Mumbai: India is one of the most vibrant IoT eco-systems in the world, with various supporting enablers making it conducive for companies looking to serve global demand beyond national boundaries. Government of India has introduced different policies and initiatives to leverage the benefits of these disruptive IoT technologies in multiple sectors.
To harness the initiatives like Atmanirbhar Bharat, Digital India and Make in India, the Jal Jeevan Mission will be creating a smart rural water supply eco-system to measure and monitor the service delivery of the water supply in rural areas.
Union Government’s flagship programme, Jal Jeevan Mission (JJM) being implemented in partnership with States aims at providing Functional Household Tap Connection (FHTC) to every rural household of the country by 2024. The programme focuses on service delivery at the household level, i.e. supply of 55 lpcd of water of prescribed quality on a regular and long-term basis. The mission focuses on ‘service delivery’, rather only on infrastructure creation.
In accordance to 73rd Amendment to the Constitution, Gram Panchayats at village level are to manage drinking water supply. Thus, Gram Panchayat or its sub-committee, i.e. Village Water & Sanitation Committee/ Paani Samiti are required to function as a ‘local public utility’ for draining water management, water service delivery, grey water treatment& reuse, and take care of operation and maintenance of in-village water supply infrastructure for assured drinking water supply on regular basis, collect user charges for delivery of water supply services.
To facilitate States and Gram Panchayats or its sub-committee, i.e. Paani Samiti, an automated system for measurement and monitoring of water service delivery is necessary. This necessitates the use of modern technology for measurement and monitoring of the water service delivery and to capture and transmit service delivery data automatically for ensuring the quality of service.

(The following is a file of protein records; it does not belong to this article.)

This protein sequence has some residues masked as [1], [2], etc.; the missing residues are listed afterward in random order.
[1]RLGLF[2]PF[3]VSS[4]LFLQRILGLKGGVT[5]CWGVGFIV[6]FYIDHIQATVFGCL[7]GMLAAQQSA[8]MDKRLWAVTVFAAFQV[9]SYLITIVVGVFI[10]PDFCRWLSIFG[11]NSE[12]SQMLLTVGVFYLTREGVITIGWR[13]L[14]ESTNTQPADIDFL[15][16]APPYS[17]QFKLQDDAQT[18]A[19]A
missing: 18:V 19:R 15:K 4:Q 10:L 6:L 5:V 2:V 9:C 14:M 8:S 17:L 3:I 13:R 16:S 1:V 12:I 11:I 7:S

It’s the endeavor of the Union Government to expand optic fiber network up to all villages. Accordingly, Hon’ble Prime Minister announced that in next 1,000 days, all villages will be connected by fiber optic network. In almost whole country, telecom connectivity has reached. IoT strategies are increasingly used to monitor the water quantity and quality.Recent technological advancements (such as IoT, Big Data Analytics, AI/ML, Cloud) and declining costs of mobile data, hardware (sensors), and software provide an opportunity to digitize water supply infrastructure in rural India.
National Jal Jeevan Mission has constituted a Technical Expert Committee to prepare a road map for measurement and monitoring of water service delivery system in rural areas.The committee has eminent members from academia, administration, technology and specialists from water supply sector.
National Jal Jeevan Mission and Ministry of Electronics &Information Technology planning to conduct an ICT Grand Challenge. The purpose of the ICT grand challenge is to bring an innovative, modular, and cost-effective solution to develop a ‘Smart Water Supply Measurement and Monitoring System’ to be deployed at the village level. The ICT grand challenge will be inviting proposal from Indian Tech start-ups, MSMEs, Indian Companies, Indian LLPs.
The mission in partnership with State Governments and sector partners has started facilitating sensor-based water supply system on pilot basis in various villages. Gujarat has begun navigating the sensor-based rural water supply systems in 1,000 villages spread across five districts. Other States have also started pilot projects. The data collected from the field locations will be transmitted to the State and Central server and can be used to monitor the functionality ( quantity, quality and regularity of water supply) at the State and Central level.